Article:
Our horological experts choose their favourite watches
Before we share the personal watch recommendations of two of the leading lights in the Rapport London enterprise, we wanted to briefly touch on the importance of watches in our culture.
As well as being an antidote to tardiness, high-quality watches can be an investment, a fashion statement and a conversation opener. When celebrating the importance of watches and watchmakers, where is the best place to start? Right at the very beginning, of course.
Going back in time
Watchmaking in this country goes all the way back to the 1500s, but unfortunately not much information was recorded form those early years, although we do know that monarchs during the Tudor era employed the services of leading clockmakers.
One of England’s earliest watchmaking pioneers was Daniel Quare, who is believed to have been born in Somerset in the middle of the 17th century. Well represented in the British Museum, Daniel was an English clockmaker who invented the repeating watch movement in 1680, as well as the portable barometer in 1695.
Our humble beginnings
Some 200 years later, in 1898, a young 20-year-old called Maurice A. Rapport produced his first timepiece in London. The humble business he founded would go on to become a household name in clockmaking and horology across the globe.
Four generations later, the business still follows the same philosophy of innovation, quality and service, and continues to invest in new technologies and customer care. Rapport London has now established an unrivalled reputation for creating some of the finest watch winders and luxury accessories in the world.
Recommendations from the experts
Two of Maurice’s great grandchildren, Oliver Rapport and Katie Goldblatt, who both play a leading role in running the family business today, have become part of the latest generation of horological experts in this country.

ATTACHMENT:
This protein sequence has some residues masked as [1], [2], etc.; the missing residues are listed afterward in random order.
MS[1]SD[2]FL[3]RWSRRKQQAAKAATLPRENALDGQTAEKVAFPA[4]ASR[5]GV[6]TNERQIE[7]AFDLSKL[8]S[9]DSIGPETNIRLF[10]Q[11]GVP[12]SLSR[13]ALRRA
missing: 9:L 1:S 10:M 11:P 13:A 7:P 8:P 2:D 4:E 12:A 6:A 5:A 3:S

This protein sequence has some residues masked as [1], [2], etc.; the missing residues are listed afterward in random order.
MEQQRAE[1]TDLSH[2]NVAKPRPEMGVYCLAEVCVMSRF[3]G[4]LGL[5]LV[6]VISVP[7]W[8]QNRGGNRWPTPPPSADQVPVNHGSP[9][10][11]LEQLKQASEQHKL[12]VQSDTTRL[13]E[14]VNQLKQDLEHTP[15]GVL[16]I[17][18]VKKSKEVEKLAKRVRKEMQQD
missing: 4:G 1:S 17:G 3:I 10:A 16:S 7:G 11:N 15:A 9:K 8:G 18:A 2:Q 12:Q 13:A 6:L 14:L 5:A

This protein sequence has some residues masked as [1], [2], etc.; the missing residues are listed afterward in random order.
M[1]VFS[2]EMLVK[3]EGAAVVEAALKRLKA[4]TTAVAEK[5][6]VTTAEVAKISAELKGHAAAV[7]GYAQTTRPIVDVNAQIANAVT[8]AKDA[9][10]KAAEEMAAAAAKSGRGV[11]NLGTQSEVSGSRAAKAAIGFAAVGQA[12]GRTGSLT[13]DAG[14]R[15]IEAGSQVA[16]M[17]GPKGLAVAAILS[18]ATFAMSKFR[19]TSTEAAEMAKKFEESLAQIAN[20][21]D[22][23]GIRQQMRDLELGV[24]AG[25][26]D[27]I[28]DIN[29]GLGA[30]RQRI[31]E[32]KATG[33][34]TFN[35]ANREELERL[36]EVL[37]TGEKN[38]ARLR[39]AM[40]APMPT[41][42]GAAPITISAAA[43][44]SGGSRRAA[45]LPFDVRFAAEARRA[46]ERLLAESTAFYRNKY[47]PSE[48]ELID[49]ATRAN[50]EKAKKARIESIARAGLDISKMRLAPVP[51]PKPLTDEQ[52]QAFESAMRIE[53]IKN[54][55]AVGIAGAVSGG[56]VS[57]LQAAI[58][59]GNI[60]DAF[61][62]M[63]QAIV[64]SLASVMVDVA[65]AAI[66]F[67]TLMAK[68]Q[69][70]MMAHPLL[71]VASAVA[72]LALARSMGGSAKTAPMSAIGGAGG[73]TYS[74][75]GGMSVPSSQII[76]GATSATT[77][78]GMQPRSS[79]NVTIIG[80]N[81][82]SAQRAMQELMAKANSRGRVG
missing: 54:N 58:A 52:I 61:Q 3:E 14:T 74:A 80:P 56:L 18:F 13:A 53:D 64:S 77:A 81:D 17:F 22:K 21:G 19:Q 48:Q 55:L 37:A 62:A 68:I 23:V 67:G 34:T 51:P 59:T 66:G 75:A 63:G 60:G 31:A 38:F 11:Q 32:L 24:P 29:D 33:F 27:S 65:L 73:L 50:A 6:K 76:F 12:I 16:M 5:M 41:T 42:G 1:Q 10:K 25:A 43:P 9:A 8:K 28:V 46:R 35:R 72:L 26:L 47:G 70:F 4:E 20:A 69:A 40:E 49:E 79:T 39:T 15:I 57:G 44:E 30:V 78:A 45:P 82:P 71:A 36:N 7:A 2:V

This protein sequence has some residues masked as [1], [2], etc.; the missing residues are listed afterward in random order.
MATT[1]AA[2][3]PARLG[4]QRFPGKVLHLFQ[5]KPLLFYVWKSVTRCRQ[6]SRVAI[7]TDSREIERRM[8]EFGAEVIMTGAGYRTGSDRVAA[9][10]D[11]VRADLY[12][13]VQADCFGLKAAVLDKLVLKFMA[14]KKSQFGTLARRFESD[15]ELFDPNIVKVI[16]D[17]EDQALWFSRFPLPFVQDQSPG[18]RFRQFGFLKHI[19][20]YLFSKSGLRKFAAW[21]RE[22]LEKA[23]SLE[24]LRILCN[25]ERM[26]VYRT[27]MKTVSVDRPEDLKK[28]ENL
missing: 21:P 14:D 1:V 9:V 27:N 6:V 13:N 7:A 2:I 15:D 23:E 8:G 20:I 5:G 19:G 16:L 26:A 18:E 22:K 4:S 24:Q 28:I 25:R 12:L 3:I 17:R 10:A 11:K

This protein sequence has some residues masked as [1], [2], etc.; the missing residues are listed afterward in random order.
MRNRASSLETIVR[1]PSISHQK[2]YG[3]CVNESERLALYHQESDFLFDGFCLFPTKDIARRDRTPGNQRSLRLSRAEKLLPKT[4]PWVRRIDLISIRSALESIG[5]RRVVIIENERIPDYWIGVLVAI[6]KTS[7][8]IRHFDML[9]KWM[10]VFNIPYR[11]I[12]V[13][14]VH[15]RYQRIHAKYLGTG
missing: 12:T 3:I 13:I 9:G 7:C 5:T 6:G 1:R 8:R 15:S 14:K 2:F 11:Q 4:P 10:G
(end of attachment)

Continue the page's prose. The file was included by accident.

We asked these two industry sages which of today’s watches most appeal to them and they were happy to share their personal recommendations.
Katie Goldblatt was quick to make her selection: “Cartier Tank Must; an iconic design brought back. Super sleek and just beautiful. Fabulous choice of colours.” The original Tank Must was launched in 1977 and was based on the legendary Tank Louis Cartier watch of 1922. Bearing in mind our own particular area of expertise, it would be remiss of us not to mention that the watch winder specifications for this extraordinary timepiece are 700 turns per day, clockwise.
Oliver Rapport required a little more time to make his recommendation, torn between the merits of two of his personal favourites. In the end, he simply couldn’t decide.
“The Patek Philippe Nautilus is a tried and tested model,” Oliver enthused. “It features a beautiful olive-green dial that has never appeared on a Nautilus before. This is a timeless model to me.” The watch winder specifications for this particular beauty are 800 turns per day, counter-clockwise.
Oliver’s second recommendation is equally magnificent: “Audemars Piguet Royal Oak Offshore Diver 42mm – the first redesign of a classic model. The new design features a brand new caliber 4308. The bracelets can also be detached and replaced with different colours without using any tools.” For this work of art and science, watch winder specifications are 650 turns by day in both directions.
View our watch winder range
For every great watch, of course, there’s an equally impressive watch winder. Whatever timepiece you happen to wear, why not take a look at the current selection of winders from the latest Rapport Collection.